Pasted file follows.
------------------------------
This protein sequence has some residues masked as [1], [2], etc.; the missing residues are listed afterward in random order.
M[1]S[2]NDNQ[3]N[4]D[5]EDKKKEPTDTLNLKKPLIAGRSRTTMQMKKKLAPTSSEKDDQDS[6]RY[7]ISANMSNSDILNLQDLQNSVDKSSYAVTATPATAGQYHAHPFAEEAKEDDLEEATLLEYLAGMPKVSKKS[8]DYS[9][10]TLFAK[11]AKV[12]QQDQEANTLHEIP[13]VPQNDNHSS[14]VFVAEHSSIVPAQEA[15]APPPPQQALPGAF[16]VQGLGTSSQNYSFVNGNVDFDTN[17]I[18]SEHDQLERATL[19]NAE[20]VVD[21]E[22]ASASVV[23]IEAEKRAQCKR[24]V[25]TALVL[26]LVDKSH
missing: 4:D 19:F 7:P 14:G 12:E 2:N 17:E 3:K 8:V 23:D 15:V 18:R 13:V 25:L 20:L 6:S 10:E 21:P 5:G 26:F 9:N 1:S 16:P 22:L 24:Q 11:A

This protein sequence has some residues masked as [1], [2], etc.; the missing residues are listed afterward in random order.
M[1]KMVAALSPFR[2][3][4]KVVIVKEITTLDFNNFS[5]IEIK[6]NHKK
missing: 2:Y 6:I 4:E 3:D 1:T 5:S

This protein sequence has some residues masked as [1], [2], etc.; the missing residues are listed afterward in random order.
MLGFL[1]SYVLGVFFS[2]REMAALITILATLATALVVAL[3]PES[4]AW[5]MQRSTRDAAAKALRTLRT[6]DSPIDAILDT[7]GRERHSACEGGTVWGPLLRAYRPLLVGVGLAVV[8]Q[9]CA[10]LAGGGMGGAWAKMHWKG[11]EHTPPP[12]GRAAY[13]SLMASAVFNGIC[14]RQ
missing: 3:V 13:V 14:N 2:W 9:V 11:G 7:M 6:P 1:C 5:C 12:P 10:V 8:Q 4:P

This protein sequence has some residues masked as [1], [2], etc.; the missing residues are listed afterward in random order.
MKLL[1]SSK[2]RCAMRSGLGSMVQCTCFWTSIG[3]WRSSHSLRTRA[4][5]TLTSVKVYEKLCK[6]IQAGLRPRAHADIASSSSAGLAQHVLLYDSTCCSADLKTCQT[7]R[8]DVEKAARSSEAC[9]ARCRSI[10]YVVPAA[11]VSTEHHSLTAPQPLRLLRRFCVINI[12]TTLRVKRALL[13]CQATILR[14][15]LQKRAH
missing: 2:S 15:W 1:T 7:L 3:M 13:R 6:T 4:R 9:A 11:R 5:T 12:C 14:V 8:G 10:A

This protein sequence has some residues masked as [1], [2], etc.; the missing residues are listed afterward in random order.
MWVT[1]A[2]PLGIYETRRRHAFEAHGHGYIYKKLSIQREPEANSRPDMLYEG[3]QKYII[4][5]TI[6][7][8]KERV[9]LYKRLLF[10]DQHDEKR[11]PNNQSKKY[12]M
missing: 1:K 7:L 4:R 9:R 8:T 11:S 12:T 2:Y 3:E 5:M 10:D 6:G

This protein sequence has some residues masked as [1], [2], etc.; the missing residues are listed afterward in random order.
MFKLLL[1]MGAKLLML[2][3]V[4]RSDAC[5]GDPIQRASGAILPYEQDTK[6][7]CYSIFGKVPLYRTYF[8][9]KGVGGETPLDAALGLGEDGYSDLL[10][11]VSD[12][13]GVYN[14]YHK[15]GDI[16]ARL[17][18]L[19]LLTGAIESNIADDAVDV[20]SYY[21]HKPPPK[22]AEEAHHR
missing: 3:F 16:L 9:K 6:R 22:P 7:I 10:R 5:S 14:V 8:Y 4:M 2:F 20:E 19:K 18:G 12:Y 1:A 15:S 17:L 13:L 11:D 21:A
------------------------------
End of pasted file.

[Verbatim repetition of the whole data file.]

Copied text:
This protein sequence has some residues masked as [1], [2], etc.; the missing residues are listed afterward in random order.
M[1]S[2]NDNQ[3]N[4]D[5]EDKKKEPTDTLNLKKPLIAGRSRTTMQMKKKLAPTSSEKDDQDS[6]RY[7]ISANMSNSDILNLQDLQNSVDKSSYAVTATPATAGQYHAHPFAEEAKEDDLEEATLLEYLAGMPKVSKKS[8]DYS[9][10]TLFAK[11]AKV[12]QQDQEANTLHEIP[13]VPQNDNHSS[14]VFVAEHSSIVPAQEA[15]APPPPQQALPGAF[16]VQGLGTSSQNYSFVNGNVDFDTN[17]I[18]SEHDQLERATL[19]NAE[20]VVD[21]E[22]ASASVV[23]IEAEKRAQCKR[24]V[25]TALVL[26]LVDKSH
missing: 4:D 19:F 7:P 14:G 12:E 2:N 17:E 3:K 8:V 23:D 15:V 18:R 13:V 25:L 20:L 6:S 10:E 21:P 5:G 26:F 9:N 1:S 16:P 22:L 24:Q 11:A

This protein sequence has some residues masked as [1], [2], etc.; the missing residues are listed afterward in random order.
M[1]KMVAALSPFR[2][3][4]KVVIVKEITTLDFNNFS[5]IEIK[6]NHKK
missing: 2:Y 6:I 4:E 3:D 1:T 5:S

This protein sequence has some residues masked as [1], [2], etc.; the missing residues are listed afterward in random order.
MLGFL[1]SYVLGVFFS[2]REMAALITILATLATALVVAL[3]PES[4]AW[5]MQRSTRDAAAKALRTLRT[6]DSPIDAILDT[7]GRERHSACEGGTVWGPLLRAYRPLLVGVGLAVV[8]Q[9]CA[10]LAGGGMGGAWAKMHWKG[11]EHTPPP[12]GRAAY[13]SLMASAVFNGIC[14]RQ
missing: 3:V 13:V 14:N 2:W 9:V 11:G 7:M 6:P 1:C 5:C 12:P 10:V 8:Q 4:P

This protein sequence has some residues masked as [1], [2], etc.; the missing residues are listed afterward in random order.
MKLL[1]SSK[2]RCAMRSGLGSMVQCTCFWTSIG[3]WRSSHSLRTRA[4][5]TLTSVKVYEKLCK[6]IQAGLRPRAHADIASSSSAGLAQHVLLYDSTCCSADLKTCQT[7]R[8]DVEKAARSSEAC[9]ARCRSI[10]YVVPAA[11]VSTEHHSLTAPQPLRLLRRFCVINI[12]TTLRVKRALL[13]CQATILR[14][15]LQKRAH
missing: 2:S 15:W 1:T 7:L 3:M 13:R 6:T 4:R 9:A 11:R 5:T 12:C 14:V 8:G 10:A

This protein sequence has some residues masked as [1], [2], etc.; the missing residues are listed afterward in random order.
MWVT[1]A[2]PLGIYETRRRHAFEAHGHGYIYKKLSIQREPEANSRPDMLYEG[3]QKYII[4][5]TI[6][7][8]KERV[9]LYKRLLF[10]DQHDEKR[11]PNNQSKKY[12]M
missing: 1:K 7:L 4:R 9:R 8:T 11:S 12:T 2:Y 3:E 5:M 10:D 6:G

This protein sequence has some residues masked as [1], [2], etc.; the missing residues are listed afterward in random order.
MFKLLL[1]MGAKLLML[2][3]V[4]RSDAC[5]GDPIQRASGAILPYEQDTK[6][7]CYSIFGKVPLYRTYF[8][9]KGVGGETPLDAALGLGEDGYSDLL[10][11]VSD[12][13]GVYN[14]YHK[15]GDI[16]ARL[17][18]L[19]LLTGAIESNIADDAVDV[20]SYY[21]HKPPPK[22]AEEAHHR
missing: 3:F 16:L 9:K 6:R 22:P 7:I 10:R 5:S 14:V 8:Y 4:M 2:F 20:E 19:K 18:G 12:Y 1:A 15:S 17:L 13:L 11:D 21:A